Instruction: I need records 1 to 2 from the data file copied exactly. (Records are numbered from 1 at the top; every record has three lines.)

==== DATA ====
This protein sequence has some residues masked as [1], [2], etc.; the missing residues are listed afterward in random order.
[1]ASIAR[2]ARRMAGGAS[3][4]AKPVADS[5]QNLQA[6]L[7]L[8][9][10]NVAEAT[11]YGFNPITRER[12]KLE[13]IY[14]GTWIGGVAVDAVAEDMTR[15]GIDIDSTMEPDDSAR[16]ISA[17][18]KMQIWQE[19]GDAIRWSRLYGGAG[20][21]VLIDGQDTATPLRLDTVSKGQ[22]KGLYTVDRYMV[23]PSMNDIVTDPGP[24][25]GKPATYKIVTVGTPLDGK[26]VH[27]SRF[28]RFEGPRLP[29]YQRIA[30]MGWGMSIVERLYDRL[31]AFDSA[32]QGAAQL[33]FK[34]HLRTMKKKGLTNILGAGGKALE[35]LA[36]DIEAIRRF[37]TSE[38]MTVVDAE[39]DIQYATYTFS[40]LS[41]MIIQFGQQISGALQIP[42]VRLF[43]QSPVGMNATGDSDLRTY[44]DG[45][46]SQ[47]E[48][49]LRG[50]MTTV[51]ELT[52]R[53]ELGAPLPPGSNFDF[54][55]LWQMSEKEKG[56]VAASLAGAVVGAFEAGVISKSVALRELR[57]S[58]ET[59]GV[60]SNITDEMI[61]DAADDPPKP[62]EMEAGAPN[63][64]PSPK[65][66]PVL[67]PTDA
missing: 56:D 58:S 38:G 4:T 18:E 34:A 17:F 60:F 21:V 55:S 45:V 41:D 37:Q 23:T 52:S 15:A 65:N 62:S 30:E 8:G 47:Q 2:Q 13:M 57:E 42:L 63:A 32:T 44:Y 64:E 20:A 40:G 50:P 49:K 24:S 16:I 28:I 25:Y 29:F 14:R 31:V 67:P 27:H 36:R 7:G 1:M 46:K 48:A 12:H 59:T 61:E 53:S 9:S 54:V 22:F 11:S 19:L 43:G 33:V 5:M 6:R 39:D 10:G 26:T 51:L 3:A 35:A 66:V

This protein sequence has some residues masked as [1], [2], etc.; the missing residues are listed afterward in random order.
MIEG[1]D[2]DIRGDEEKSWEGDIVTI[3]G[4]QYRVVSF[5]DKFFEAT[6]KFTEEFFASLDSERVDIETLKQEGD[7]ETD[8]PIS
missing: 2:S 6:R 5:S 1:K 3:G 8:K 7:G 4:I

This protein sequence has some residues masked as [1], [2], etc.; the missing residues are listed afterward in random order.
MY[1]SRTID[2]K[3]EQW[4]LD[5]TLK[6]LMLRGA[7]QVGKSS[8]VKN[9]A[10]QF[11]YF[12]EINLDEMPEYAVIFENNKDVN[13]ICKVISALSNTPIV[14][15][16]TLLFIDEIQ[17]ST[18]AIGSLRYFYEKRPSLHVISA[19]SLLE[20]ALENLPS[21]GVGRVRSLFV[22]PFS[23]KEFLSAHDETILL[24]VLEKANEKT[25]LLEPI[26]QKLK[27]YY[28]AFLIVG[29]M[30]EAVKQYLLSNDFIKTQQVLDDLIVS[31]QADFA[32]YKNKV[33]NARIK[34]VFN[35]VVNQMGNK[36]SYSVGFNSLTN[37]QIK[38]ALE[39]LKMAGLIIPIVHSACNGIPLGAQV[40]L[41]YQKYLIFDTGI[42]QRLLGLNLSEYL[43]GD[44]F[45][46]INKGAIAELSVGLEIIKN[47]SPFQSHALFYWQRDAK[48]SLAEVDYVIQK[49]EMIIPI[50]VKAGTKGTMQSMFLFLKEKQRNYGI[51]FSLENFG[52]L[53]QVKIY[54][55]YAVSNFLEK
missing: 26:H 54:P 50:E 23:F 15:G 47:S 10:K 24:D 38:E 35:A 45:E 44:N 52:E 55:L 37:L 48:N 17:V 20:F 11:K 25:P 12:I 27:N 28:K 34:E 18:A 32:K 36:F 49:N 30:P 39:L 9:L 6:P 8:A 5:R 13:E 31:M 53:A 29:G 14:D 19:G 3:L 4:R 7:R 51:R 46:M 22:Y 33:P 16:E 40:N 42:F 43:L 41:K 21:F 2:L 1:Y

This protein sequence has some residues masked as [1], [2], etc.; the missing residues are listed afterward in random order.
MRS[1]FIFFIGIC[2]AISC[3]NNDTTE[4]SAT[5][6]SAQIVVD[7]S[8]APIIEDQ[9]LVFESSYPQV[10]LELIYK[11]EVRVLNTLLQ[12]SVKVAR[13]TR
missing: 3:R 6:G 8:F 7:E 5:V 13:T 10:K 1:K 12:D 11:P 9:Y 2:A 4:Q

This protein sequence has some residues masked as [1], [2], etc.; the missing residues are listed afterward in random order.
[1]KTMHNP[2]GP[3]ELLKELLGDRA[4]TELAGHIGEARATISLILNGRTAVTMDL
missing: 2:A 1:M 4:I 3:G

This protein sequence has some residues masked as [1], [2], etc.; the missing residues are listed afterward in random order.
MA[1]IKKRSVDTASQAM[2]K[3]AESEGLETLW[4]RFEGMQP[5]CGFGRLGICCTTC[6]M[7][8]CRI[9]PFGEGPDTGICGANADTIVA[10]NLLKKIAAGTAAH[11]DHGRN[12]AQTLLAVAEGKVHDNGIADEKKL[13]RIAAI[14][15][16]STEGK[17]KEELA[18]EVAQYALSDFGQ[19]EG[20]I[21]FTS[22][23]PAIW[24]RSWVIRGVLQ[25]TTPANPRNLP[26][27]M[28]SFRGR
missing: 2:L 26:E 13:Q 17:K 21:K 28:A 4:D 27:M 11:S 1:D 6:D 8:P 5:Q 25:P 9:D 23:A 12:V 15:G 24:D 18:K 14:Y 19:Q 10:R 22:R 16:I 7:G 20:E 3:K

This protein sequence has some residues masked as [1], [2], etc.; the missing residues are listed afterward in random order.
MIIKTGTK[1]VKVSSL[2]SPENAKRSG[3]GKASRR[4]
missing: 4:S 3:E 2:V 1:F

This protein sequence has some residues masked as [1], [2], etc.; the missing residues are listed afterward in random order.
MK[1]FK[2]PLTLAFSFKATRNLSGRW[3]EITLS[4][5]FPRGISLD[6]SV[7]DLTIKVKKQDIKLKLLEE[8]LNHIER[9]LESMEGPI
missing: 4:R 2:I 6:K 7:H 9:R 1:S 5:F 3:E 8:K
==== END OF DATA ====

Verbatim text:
This protein sequence has some residues masked as [1], [2], etc.; the missing residues are listed afterward in random order.
[1]ASIAR[2]ARRMAGGAS[3][4]AKPVADS[5]QNLQA[6]L[7]L[8][9][10]NVAEAT[11]YGFNPITRER[12]KLE[13]IY[14]GTWIGGVAVDAVAEDMTR[15]GIDIDSTMEPDDSAR[16]ISA[17][18]KMQIWQE[19]GDAIRWSRLYGGAG[20][21]VLIDGQDTATPLRLDTVSKGQ[22]KGLYTVDRYMV[23]PSMNDIVTDPGP[24][25]GKPATYKIVTVGTPLDGK[26]VH[27]SRF[28]RFEGPRLP[29]YQRIA[30]MGWGMSIVERLYDRL[31]AFDSA[32]QGAAQL[33]FK[34]HLRTMKKKGLTNILGAGGKALE[35]LA[36]DIEAIRRF[37]TSE[38]MTVVDAE[39]DIQYATYTFS[40]LS[41]MIIQFGQQISGALQIP[42]VRLF[43]QSPVGMNATGDSDLRTY[44]DG[45][46]SQ[47]E[48][49]LRG[50]MTTV[51]ELT[52]R[53]ELGAPLPPGSNFDF[54][55]LWQMSEKEKG[56]VAASLAGAVVGAFEAGVISKSVALRELR[57]S[58]ET[59]GV[60]SNITDEMI[61]DAADDPPKP[62]EMEAGAPN[63][64]PSPK[65][66]PVL[67]PTDA
missing: 56:D 58:S 38:G 4:T 18:E 34:A 17:F 60:F 21:V 55:S 45:V 41:D 37:Q 23:T 52:S 15:A 65:N 62:S 30:E 8:G 47:Q 2:Q 13:M 57:E 42:L 63:A 32:T 44:Y 64:E 20:A 40:G 50:P 49:K 24:S 16:I 28:I 25:Y 29:F 14:R 31:V 67:P 27:H 36:R 7:G 1:M 46:K 48:A 12:H 59:T 61:E 53:S 9:S 54:V 22:F 11:S 19:L 43:G 33:V 5:M 6:R 39:D 10:G 26:T 51:L 3:A 35:A 66:V

This protein sequence has some residues masked as [1], [2], etc.; the missing residues are listed afterward in random order.
MIEG[1]D[2]DIRGDEEKSWEGDIVTI[3]G[4]QYRVVSF[5]DKFFEAT[6]KFTEEFFASLDSERVDIETLKQEGD[7]ETD[8]PIS
missing: 2:S 6:R 5:S 1:K 3:G 8:K 7:G 4:I